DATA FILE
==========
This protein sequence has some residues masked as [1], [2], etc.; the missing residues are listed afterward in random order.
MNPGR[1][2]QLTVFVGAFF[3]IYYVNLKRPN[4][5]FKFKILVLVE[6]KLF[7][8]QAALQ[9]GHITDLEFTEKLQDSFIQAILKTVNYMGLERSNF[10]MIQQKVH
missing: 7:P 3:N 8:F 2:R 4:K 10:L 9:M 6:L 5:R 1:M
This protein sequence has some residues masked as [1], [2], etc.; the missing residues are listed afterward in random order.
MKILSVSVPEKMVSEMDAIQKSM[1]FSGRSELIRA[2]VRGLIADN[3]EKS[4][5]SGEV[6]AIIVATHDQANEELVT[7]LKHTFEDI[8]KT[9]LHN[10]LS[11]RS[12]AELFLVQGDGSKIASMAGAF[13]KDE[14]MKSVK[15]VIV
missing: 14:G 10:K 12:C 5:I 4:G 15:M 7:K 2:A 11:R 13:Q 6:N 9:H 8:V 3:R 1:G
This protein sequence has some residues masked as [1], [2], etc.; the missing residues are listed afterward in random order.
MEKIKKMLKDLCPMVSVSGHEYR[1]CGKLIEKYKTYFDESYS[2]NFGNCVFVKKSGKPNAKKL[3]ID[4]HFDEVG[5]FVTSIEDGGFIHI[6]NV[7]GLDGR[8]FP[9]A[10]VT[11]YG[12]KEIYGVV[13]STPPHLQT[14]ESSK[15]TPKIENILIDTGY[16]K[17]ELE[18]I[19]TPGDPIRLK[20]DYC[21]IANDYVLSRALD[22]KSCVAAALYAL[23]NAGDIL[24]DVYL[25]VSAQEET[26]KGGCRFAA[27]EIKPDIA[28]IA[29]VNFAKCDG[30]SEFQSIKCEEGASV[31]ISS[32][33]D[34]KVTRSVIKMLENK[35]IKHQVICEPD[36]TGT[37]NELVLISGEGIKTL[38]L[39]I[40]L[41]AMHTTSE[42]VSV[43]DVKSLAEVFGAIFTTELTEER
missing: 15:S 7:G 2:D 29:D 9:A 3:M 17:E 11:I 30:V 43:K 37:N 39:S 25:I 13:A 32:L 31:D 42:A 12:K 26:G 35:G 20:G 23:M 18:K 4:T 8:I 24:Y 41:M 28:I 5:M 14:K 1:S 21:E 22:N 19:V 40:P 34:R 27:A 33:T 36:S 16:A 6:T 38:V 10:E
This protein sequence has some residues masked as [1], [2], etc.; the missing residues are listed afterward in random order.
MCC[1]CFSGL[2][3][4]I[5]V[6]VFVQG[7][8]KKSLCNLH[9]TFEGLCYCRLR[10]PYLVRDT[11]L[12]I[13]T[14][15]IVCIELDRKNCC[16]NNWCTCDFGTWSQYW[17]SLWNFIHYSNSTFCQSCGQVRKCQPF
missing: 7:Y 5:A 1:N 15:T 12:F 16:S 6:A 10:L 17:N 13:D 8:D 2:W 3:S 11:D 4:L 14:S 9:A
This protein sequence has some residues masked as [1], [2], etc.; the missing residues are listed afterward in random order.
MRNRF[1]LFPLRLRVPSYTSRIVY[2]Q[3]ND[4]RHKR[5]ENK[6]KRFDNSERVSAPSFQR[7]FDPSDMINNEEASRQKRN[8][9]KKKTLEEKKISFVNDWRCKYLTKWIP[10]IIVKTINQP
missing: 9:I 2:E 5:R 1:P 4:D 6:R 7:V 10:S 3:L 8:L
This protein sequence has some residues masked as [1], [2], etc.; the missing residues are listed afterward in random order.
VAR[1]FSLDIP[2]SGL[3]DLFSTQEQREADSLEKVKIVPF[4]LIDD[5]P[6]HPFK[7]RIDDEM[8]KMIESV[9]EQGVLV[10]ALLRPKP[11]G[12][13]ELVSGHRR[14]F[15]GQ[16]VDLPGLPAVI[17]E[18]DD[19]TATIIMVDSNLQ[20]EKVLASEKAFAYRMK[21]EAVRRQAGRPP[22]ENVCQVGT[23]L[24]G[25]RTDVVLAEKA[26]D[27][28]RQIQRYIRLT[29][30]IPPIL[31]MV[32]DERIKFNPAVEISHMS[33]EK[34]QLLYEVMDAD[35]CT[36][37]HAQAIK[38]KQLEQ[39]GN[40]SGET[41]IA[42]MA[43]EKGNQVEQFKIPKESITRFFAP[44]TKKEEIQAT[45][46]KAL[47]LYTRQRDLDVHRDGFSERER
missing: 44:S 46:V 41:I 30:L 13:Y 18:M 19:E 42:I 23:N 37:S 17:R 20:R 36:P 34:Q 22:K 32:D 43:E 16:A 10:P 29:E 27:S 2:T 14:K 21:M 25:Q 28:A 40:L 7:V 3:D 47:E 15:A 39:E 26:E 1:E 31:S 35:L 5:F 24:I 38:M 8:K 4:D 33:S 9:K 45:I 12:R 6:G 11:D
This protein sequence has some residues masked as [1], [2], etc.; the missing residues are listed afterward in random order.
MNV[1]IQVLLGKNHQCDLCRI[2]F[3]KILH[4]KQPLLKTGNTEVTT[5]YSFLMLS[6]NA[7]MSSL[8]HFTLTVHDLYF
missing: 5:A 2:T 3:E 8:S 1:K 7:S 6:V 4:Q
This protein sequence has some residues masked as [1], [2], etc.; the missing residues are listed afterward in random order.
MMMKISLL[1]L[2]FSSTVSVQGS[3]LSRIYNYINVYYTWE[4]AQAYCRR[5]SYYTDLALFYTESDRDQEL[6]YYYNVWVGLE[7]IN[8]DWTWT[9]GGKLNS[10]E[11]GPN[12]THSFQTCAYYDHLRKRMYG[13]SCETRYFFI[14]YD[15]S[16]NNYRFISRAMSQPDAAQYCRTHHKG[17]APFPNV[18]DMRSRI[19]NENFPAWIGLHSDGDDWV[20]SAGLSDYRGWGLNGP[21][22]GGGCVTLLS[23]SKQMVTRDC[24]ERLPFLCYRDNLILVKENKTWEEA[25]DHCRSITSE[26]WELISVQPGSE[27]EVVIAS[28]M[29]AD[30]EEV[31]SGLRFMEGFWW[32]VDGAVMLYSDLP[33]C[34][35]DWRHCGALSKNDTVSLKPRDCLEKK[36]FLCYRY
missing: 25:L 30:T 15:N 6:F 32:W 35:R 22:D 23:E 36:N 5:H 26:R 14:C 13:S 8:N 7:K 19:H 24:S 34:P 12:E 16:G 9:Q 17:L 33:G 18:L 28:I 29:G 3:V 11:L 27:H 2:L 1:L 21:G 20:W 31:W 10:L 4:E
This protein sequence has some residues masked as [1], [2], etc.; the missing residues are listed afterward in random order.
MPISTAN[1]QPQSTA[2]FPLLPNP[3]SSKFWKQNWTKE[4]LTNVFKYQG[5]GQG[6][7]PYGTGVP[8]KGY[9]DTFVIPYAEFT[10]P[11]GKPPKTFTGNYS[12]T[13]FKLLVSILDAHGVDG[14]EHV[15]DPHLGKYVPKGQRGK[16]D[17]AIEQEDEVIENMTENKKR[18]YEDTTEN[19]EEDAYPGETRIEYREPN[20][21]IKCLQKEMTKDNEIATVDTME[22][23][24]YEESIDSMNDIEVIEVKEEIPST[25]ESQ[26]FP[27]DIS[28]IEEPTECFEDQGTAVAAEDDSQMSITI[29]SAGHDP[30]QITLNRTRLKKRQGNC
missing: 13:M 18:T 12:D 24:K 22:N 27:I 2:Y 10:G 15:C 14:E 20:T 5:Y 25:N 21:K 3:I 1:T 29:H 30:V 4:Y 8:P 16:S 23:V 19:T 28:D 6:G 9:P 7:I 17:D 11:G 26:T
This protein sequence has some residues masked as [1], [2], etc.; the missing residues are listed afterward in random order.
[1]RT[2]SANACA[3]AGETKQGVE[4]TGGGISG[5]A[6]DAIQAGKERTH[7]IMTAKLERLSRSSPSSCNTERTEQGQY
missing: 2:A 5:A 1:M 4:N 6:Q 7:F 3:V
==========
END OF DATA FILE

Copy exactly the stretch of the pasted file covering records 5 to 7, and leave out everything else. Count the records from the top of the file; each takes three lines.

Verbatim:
This protein sequence has some residues masked as [1], [2], etc.; the missing residues are listed afterward in random order.
MRNRF[1]LFPLRLRVPSYTSRIVY[2]Q[3]ND[4]RHKR[5]ENK[6]KRFDNSERVSAPSFQR[7]FDPSDMINNEEASRQKRN[8][9]KKKTLEEKKISFVNDWRCKYLTKWIP[10]IIVKTINQP
missing: 9:I 2:E 5:R 1:P 4:D 6:R 7:V 10:S 3:L 8:L
This protein sequence has some residues masked as [1], [2], etc.; the missing residues are listed afterward in random order.
VAR[1]FSLDIP[2]SGL[3]DLFSTQEQREADSLEKVKIVPF[4]LIDD[5]P[6]HPFK[7]RIDDEM[8]KMIESV[9]EQGVLV[10]ALLRPKP[11]G[12][13]ELVSGHRR[14]F[15]GQ[16]VDLPGLPAVI[17]E[18]DD[19]TATIIMVDSNLQ[20]EKVLASEKAFAYRMK[21]EAVRRQAGRPP[22]ENVCQVGT[23]L[24]G[25]RTDVVLAEKA[26]D[27][28]RQIQRYIRLT[29][30]IPPIL[31]MV[32]DERIKFNPAVEISHMS[33]EK[34]QLLYEVMDAD[35]CT[36][37]HAQAIK[38]KQLEQ[39]GN[40]SGET[41]IA[42]MA[43]EKGNQVEQFKIPKESITRFFAP[44]TKKEEIQAT[45][46]KAL[47]LYTRQRDLDVHRDGFSERER
missing: 44:S 46:V 41:I 30:L 13:Y 18:M 19:E 42:I 23:N 37:S 17:R 20:R 36:P 34:Q 22:K 32:D 43:E 16:A 10:P 29:E 27:S 2:T 14:K 21:M 25:Q 28:A 40:L 7:V 3:D 47:E 15:A 39:E 26:E 1:E 31:S 35:L 5:F 24:I 38:M 8:K 4:D 33:S 9:K 45:I 12:R 6:G 11:D
This protein sequence has some residues masked as [1], [2], etc.; the missing residues are listed afterward in random order.
MNV[1]IQVLLGKNHQCDLCRI[2]F[3]KILH[4]KQPLLKTGNTEVTT[5]YSFLMLS[6]NA[7]MSSL[8]HFTLTVHDLYF
missing: 5:A 2:T 3:E 8:S 1:K 7:S 6:V 4:Q